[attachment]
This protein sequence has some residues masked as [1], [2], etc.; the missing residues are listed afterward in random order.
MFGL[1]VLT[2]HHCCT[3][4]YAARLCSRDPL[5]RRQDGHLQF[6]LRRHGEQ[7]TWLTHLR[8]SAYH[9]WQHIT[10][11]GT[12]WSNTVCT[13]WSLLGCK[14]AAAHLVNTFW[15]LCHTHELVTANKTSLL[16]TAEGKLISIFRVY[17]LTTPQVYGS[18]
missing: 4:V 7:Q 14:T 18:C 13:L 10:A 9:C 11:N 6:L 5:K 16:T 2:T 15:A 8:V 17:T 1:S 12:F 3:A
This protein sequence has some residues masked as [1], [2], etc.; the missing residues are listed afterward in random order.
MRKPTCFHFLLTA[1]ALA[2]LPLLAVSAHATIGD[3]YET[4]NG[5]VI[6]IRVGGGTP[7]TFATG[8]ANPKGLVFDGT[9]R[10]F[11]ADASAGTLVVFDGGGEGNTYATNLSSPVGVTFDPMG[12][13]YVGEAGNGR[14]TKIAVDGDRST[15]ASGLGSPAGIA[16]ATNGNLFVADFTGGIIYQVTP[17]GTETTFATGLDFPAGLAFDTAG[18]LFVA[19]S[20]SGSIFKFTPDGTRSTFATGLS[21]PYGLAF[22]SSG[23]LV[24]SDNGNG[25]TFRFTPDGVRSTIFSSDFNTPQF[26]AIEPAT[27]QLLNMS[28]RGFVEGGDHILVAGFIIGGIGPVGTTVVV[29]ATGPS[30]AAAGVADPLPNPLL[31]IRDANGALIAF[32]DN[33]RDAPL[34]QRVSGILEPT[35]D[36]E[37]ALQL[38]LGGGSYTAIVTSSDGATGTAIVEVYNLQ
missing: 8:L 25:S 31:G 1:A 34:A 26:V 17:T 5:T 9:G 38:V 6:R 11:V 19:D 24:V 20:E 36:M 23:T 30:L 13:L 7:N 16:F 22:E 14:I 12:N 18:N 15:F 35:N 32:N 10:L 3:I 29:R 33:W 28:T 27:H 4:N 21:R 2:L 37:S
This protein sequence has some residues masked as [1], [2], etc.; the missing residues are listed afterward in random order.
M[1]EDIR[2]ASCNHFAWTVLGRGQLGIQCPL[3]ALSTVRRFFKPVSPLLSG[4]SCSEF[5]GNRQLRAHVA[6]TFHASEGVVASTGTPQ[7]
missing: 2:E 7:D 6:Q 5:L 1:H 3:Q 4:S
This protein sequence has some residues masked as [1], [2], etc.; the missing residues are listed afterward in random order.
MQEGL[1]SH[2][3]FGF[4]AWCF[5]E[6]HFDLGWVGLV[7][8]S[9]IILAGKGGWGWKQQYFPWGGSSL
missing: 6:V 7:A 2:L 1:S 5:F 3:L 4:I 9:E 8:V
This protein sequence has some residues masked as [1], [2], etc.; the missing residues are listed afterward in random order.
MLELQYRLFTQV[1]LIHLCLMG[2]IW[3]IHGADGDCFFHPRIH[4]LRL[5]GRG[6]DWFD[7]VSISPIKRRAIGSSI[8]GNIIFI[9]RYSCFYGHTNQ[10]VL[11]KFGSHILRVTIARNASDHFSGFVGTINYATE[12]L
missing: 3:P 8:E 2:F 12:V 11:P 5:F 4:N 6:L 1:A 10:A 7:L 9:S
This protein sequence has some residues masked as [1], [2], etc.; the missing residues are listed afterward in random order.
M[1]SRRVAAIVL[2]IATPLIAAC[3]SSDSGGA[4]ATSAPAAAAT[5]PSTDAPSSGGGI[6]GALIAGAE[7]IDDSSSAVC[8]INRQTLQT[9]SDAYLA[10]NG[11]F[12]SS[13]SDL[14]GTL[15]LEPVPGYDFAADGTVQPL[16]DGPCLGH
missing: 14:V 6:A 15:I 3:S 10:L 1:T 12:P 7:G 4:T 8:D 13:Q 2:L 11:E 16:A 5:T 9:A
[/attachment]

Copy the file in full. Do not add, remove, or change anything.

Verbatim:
This protein sequence has some residues masked as [1], [2], etc.; the missing residues are listed afterward in random order.
MFGL[1]VLT[2]HHCCT[3][4]YAARLCSRDPL[5]RRQDGHLQF[6]LRRHGEQ[7]TWLTHLR[8]SAYH[9]WQHIT[10][11]GT[12]WSNTVCT[13]WSLLGCK[14]AAAHLVNTFW[15]LCHTHELVTANKTSLL[16]TAEGKLISIFRVY[17]LTTPQVYGS[18]
missing: 4:V 7:Q 14:T 18:C 13:L 10:A 9:C 11:N 6:L 5:K 16:T 2:T 15:A 8:V 17:T 1:S 12:F 3:A
This protein sequence has some residues masked as [1], [2], etc.; the missing residues are listed afterward in random order.
MRKPTCFHFLLTA[1]ALA[2]LPLLAVSAHATIGD[3]YET[4]NG[5]VI[6]IRVGGGTP[7]TFATG[8]ANPKGLVFDGT[9]R[10]F[11]ADASAGTLVVFDGGGEGNTYATNLSSPVGVTFDPMG[12][13]YVGEAGNGR[14]TKIAVDGDRST[15]ASGLGSPAGIA[16]ATNGNLFVADFTGGIIYQVTP[17]GTETTFATGLDFPAGLAFDTAG[18]LFVA[19]S[20]SGSIFKFTPDGTRSTFATGLS[21]PYGLAF[22]SSG[23]LV[24]SDNGNG[25]TFRFTPDGVRSTIFSSDFNTPQF[26]AIEPAT[27]QLLNMS[28]RGFVEGGDHILVAGFIIGGIGPVGTTVVV[29]ATGPS[30]AAAGVADPLPNPLL[31]IRDANGALIAF[32]DN[33]RDAPL[34]QRVSGILEPT[35]D[36]E[37]ALQL[38]LGGGSYTAIVTSSDGATGTAIVEVYNLQ
missing: 8:L 25:S 31:G 1:A 34:A 26:V 17:T 5:T 9:G 38:V 6:R 11:V 19:D 24:V 20:E 36:M 23:T 30:L 13:L 7:N 16:F 22:E 14:I 12:N 18:N 15:F 35:N 32:N 10:L 3:I 29:R 33:W 28:T 27:H 4:N 21:R 2:L 37:S
This protein sequence has some residues masked as [1], [2], etc.; the missing residues are listed afterward in random order.
M[1]EDIR[2]ASCNHFAWTVLGRGQLGIQCPL[3]ALSTVRRFFKPVSPLLSG[4]SCSEF[5]GNRQLRAHVA[6]TFHASEGVVASTGTPQ[7]
missing: 2:E 7:D 6:Q 5:L 1:H 3:Q 4:S
This protein sequence has some residues masked as [1], [2], etc.; the missing residues are listed afterward in random order.
MQEGL[1]SH[2][3]FGF[4]AWCF[5]E[6]HFDLGWVGLV[7][8]S[9]IILAGKGGWGWKQQYFPWGGSSL
missing: 6:V 7:A 2:L 1:S 5:F 3:L 4:I 9:E 8:V
This protein sequence has some residues masked as [1], [2], etc.; the missing residues are listed afterward in random order.
MLELQYRLFTQV[1]LIHLCLMG[2]IW[3]IHGADGDCFFHPRIH[4]LRL[5]GRG[6]DWFD[7]VSISPIKRRAIGSSI[8]GNIIFI[9]RYSCFYGHTNQ[10]VL[11]KFGSHILRVTIARNASDHFSGFVGTINYATE[12]L
missing: 3:P 8:E 2:F 12:V 11:P 5:F 4:N 6:L 1:A 10:A 7:L 9:S
This protein sequence has some residues masked as [1], [2], etc.; the missing residues are listed afterward in random order.
M[1]SRRVAAIVL[2]IATPLIAAC[3]SSDSGGA[4]ATSAPAAAAT[5]PSTDAPSSGGGI[6]GALIAGAE[7]IDDSSSAVC[8]INRQTLQT[9]SDAYLA[10]NG[11]F[12]SS[13]SDL[14]GTL[15]LEPVPGYDFAADGTVQPL[16]DGPCLGH
missing: 14:V 6:A 15:I 3:S 10:L 1:T 12:P 7:G 4:T 8:D 13:Q 2:L 11:E 16:A 5:T 9:A